"SACD audio is stored in a format called Direct Stream Digital (DSD), which differs from the conventional PCM used by the compact disc or conventional computer audio systems.
DSD is 1-bit, has a sampling rate of 2.8224 MHz, and makes use of noise shaping quantization techniques in order to push 1-bit quantization noise up to inaudible ultrasonic frequencies. This gives the format a greater dynamic range and wider frequency response than the CD. Promotional materials about SACD supplied by Philips and Sony suggest that the system is capable of delivering a dynamic range of 120 dB from 20 Hz to 20 kHz and an extended frequency response up to 100 kHz, although most currently available players list an upper limit of 80–90 kHz.
The process of creating a DSD signal is conceptually similar to taking a 1-bit delta-sigma analog-to-digital (A/D) converter and removing the decimator which converts the 1-bit bitstream into multibit PCM. Instead, the 1-bit signal is recorded directly and in theory only requires a lowpass filter to reconstruct the original analog waveform. In reality it is a little more complex, and the analogy is incomplete in that 1-bit sigma-delta converters are these days rather unusual, one reason being that a 1-bit signal cannot be dithered properly: most modern sigma-delta converters are multibit.
Because of the nature of sigma-delta converters, one cannot make a direct comparison between DSD and PCM. An approximation is possible, though, and would place DSD in some aspects comparable to a PCM format that has a bit depth of 20 bits and a sampling frequency of 192 kHz. PCM sampled at 24 bits provides a (theoretical) additional 24 dB of dynamic range. Due to the effects of quantization noise, the usable bandwidth of the SACD format is approximately 100 kHz, which is similar to 192 kHz PCM.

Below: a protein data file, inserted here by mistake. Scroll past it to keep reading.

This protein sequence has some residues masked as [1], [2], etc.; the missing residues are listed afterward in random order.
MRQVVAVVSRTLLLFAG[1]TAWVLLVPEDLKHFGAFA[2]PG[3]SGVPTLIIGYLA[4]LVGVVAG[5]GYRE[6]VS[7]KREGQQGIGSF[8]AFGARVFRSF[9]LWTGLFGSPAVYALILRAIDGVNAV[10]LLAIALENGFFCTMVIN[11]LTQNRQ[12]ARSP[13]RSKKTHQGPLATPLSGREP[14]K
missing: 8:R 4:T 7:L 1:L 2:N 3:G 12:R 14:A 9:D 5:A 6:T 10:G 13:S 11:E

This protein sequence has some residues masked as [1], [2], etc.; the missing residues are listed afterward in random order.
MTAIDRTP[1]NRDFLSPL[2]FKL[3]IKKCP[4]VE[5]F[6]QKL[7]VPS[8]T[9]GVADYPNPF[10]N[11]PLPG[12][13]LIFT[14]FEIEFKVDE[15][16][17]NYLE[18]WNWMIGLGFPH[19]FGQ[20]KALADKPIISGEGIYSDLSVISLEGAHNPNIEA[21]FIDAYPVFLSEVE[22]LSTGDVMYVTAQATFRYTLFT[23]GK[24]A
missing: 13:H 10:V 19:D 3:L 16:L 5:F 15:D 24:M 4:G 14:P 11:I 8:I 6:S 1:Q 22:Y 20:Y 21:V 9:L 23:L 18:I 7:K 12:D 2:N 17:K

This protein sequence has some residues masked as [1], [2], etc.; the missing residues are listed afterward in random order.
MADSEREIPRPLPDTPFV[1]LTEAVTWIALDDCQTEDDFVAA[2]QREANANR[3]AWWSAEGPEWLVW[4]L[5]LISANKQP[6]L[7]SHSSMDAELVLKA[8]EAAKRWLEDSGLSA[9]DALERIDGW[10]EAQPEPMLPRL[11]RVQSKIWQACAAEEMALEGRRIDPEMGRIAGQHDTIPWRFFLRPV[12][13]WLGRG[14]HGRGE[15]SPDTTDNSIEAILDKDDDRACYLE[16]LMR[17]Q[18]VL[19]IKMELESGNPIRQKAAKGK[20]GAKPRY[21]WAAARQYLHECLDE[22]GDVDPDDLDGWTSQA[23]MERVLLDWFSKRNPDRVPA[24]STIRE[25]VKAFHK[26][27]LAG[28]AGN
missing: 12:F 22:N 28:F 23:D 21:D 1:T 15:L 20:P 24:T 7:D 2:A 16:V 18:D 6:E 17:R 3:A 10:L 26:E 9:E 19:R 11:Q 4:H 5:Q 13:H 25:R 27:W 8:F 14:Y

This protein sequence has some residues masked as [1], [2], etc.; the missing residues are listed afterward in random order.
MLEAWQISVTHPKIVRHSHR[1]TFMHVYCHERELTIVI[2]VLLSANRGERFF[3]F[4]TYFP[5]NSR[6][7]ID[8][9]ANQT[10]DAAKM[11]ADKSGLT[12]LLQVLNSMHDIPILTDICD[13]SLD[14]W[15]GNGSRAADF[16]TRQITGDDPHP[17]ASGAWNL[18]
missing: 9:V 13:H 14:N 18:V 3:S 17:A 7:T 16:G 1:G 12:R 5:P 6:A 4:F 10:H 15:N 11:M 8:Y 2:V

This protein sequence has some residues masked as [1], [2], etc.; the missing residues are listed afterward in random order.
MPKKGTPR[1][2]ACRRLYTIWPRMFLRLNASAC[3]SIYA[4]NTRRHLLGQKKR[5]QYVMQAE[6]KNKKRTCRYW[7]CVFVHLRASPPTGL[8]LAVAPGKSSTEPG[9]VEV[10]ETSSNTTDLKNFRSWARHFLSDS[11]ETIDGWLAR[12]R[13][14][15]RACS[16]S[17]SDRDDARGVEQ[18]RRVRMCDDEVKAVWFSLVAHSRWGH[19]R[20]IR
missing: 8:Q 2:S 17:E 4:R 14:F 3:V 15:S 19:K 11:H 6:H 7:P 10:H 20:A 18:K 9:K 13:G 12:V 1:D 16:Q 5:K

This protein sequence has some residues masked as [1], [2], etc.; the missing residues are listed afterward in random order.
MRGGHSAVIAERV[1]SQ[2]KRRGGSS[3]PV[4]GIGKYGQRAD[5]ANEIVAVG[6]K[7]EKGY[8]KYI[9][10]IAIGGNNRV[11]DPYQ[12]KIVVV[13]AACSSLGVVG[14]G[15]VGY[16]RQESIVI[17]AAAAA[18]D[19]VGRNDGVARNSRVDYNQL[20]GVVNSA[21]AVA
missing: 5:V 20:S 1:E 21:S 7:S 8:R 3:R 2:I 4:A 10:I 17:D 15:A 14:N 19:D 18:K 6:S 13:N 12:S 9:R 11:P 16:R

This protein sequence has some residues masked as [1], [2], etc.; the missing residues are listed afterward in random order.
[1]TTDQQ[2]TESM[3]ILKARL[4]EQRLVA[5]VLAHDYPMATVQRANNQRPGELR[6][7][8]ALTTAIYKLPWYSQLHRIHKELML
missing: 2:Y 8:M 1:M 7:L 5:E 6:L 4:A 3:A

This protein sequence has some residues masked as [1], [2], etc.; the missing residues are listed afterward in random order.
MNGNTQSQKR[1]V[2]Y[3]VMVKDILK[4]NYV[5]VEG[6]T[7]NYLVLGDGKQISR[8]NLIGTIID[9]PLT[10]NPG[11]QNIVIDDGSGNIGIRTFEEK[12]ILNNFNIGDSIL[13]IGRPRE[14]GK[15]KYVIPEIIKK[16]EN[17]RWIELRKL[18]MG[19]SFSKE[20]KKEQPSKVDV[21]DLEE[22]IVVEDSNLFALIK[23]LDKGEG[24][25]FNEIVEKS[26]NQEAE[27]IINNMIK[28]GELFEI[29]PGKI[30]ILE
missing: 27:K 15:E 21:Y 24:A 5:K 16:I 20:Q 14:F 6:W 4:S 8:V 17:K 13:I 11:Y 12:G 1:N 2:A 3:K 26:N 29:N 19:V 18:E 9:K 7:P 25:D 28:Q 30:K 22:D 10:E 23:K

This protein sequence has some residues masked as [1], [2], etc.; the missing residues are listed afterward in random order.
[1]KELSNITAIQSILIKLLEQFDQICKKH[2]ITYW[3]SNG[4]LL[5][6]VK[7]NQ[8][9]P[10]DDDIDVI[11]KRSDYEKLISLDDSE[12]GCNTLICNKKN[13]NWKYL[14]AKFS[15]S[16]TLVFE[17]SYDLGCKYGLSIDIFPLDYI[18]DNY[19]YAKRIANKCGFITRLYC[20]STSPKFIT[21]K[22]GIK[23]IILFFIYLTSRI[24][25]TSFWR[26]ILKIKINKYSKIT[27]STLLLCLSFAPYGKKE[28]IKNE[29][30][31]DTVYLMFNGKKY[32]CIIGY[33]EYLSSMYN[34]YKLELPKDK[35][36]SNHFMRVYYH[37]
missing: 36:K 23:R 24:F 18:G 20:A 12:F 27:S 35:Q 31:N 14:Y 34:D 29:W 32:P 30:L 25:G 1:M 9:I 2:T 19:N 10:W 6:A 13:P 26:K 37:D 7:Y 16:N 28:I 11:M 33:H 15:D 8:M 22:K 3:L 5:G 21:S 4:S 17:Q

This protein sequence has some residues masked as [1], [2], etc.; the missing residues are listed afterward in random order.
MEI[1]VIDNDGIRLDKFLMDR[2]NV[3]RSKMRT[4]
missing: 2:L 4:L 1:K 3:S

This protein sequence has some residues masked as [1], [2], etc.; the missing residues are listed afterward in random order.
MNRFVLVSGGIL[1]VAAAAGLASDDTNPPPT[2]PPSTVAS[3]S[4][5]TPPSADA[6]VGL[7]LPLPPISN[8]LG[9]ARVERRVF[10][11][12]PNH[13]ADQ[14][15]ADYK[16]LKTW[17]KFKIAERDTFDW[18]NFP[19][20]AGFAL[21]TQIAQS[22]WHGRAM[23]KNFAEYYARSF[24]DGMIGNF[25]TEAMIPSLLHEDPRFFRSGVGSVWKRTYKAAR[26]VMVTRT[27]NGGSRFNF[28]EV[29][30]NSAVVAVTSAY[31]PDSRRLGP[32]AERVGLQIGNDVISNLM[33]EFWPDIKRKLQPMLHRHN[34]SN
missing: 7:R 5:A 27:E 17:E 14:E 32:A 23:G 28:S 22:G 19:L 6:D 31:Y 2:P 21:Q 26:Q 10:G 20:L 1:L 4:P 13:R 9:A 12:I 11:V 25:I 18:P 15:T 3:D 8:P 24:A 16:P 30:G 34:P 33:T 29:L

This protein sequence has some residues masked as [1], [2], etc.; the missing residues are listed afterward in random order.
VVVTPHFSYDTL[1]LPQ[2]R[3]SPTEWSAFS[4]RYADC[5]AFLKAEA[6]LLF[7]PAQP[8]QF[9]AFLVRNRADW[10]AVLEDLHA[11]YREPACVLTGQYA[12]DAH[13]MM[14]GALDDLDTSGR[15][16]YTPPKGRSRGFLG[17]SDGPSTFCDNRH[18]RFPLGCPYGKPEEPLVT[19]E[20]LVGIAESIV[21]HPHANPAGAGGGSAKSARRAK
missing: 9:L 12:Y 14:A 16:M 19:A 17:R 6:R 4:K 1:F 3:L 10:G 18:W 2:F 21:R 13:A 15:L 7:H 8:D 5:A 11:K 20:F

Because it has been extremely difficult to carry out DSP operations (for example performing EQ, balance, panning and other changes in the digital domain) in a 1-bit environment, and because of the prevalence of studio equipment such as Pro Tools, which is solely PCM-based, the vast majority of SACDs — especially rock and contemporary music which relies on multitrack techniques — are in fact mixed in PCM (or mixed analog and recorded on PCM recorders) and then converted to DSD for SACD mastering.
To address some of these issues, a new studio format has been developed, usually referred to as "DSD-wide", which retains standard DSD's high sample rate but uses an 8-bit, rather than single-bit digital word length, but still relies heavily on the noise shaping principle. It becomes almost the same as PCM (it's sometimes disparagingly referred to as "PCM-narrow") but has the added benefit of making DSP operations in the studio a great deal more practical. The main difference is that "DSD-wide" still retains 2.8224 MHz (64Fs) sampling frequency while the highest frequency in which PCM is being edited is 352.8 kHz (8Fs).
The "DSD-wide" signal is down-converted to regular DSD for SACD mastering. As a result of this technique and other developments there are now a few digital audio workstations (DAWs) which operate, or can operate, in the DSD domain, notably Pyramix and some SADiE systems.
Note that high-resolution PCM (DVD-Audio, HD DVD and Blu-ray Disc) and DSD (SACD) may still differ in terms of fidelity at high-frequencies since DSD, owing to its high sampling frequency, does not show the ringing effects that PCM shows with certain types of signals when sharp reconstruction filters are employed, but instead it shows constant high levels of noise at the same frequencies this ringing would show in 192 kHz PCM. On the other hand, DSD's dynamic range decreases quickly at frequencies over 20 kHz due to the use of strong noise shaping techniques which push the noise out of the audio band resulting in a rising noise floor just above 20 kHz. PCM's dynamic range, on the other hand, is the same at all frequencies. (Some high-end SACD players employ an optional low-pass filter set at 30 kHz for compatibility and safety reasons, suitable for situations where amplifiers or loudspeakers can't deliver an undistorted output if noise above 30 kHz is present in the signal.)"